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IMPLEMENTATION STUDIES: TIME FOR A REVIVAL?

PERSONAL REFLECTIONS ON 20 YEARS OF IMPLEMENTATION STUDIES


SUSAN M. BARRETT
This paper presents a review of three decades of implementation studies and is constructed in the form of a personal reflection. The paper begins with a reflection upon the context within which the book Policy and Action was written, a time when both governments and policy analysts were endeavouring to systematize and improve the public decision-making process and to place such decision-making within a more strategic framework. The review ends with a discussion about how public policy planning has changed in the light of public services reform strategies. It is suggested that as a result of such reforms, interest in the processes of implementation have perhaps been superseded by a focus upon change management and performance targets. It is further argued that this has resulted in the reassertion of normative, top-down processes of policy implementation. The paper raises points that are important ones and indeed are reflected throughout all four papers in the symposium issue. These are: (1) the very real analytical difficulties of understanding the role of bureaucratic discretion and motivation; (2) the problem of evaluating policy outcomes; and (3) the need to also focus upon micro political processes that occur in public services organizations. In conclusion, the paper emphasizes the continued importance of implementation studies and the need for policy analysts to understand what actually happens at policy recipient level.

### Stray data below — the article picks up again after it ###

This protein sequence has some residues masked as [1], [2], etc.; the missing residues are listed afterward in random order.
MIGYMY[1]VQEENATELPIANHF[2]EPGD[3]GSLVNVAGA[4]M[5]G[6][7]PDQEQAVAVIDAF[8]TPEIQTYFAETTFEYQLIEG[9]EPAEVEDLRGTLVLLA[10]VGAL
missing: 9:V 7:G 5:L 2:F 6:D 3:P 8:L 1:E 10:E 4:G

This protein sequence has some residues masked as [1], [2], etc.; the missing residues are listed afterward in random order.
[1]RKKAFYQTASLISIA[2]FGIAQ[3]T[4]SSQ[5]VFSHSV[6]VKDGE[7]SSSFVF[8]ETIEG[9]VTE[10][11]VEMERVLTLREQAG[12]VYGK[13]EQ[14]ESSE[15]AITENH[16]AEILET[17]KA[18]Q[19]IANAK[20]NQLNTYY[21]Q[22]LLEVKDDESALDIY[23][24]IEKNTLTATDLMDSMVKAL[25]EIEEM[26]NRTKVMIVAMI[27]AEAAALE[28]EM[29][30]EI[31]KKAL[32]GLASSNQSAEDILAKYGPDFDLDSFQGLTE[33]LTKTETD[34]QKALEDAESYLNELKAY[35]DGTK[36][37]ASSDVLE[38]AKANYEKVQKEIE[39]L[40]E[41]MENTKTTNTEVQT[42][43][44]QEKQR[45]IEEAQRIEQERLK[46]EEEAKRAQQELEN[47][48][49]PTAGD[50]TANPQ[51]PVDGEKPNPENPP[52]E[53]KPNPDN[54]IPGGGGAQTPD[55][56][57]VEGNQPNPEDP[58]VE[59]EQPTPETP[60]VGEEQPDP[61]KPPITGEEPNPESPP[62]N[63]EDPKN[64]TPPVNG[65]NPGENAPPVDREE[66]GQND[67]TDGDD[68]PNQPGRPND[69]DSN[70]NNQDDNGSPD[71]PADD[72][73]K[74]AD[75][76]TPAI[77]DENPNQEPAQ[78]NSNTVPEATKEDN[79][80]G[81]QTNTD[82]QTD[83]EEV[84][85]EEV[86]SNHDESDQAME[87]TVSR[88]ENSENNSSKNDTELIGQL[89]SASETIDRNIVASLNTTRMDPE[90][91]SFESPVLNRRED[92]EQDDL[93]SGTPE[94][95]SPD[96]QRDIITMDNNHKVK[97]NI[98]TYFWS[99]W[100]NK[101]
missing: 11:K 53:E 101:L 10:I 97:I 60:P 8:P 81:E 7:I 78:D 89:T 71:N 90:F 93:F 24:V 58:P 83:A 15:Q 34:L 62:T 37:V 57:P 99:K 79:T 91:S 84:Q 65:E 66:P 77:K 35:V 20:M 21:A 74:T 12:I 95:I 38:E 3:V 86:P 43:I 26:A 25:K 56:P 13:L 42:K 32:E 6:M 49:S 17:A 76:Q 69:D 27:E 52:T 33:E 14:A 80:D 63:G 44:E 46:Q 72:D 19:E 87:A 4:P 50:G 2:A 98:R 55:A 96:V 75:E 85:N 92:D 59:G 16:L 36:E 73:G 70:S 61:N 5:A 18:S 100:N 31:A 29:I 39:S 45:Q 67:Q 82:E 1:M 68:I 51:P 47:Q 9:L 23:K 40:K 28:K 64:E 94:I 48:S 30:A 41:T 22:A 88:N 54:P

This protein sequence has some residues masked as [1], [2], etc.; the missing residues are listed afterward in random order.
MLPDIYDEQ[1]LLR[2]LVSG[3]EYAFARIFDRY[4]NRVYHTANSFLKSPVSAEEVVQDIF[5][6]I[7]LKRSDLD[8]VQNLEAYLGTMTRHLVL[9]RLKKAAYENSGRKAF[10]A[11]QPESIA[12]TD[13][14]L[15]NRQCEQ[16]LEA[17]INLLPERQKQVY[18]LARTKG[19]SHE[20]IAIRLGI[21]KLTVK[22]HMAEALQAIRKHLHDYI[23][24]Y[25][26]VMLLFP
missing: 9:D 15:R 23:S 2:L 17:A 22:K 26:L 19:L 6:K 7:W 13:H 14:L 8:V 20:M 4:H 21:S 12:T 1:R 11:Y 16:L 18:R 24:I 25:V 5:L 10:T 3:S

INTRODUCTION When I was invited to participate in the ESRC seminar series (ESRC 2000) I was excited that implementation is once more on the policy studies agenda, but somewhat daunted by the request to contribute a think piece on 20 years of implementation studies. It is now some time since I was actively involved in research with implementation in the title, and over 20 years since the publication of Policy and Action (Barrett and Fudge 1981). I found myself asking why there now appears to be a revival of interest in the implementation of policy, and whether there are situational similarities or differences between when I started to get involved in this area of policy analysis and now. I decided to approach the task by looking back at why I originally became interested in implementation, and to trace key factors in my own learning and development as a basis for addressing the central seminar question is
Susan M. Barrett is among the early British Scholars in the field of implementation studies. She was formerly Reader in Policy and Organisational studies at the School for Policy Studies, University of Bristol. Public Administration Vol. 82 No. 2, 2004 (249262) Blackwell Publishing Ltd. 2004, 9600 Garsington Road, Oxford OX4 2DQ, UK and 350 Main Street, Malden, MA 02148, USA.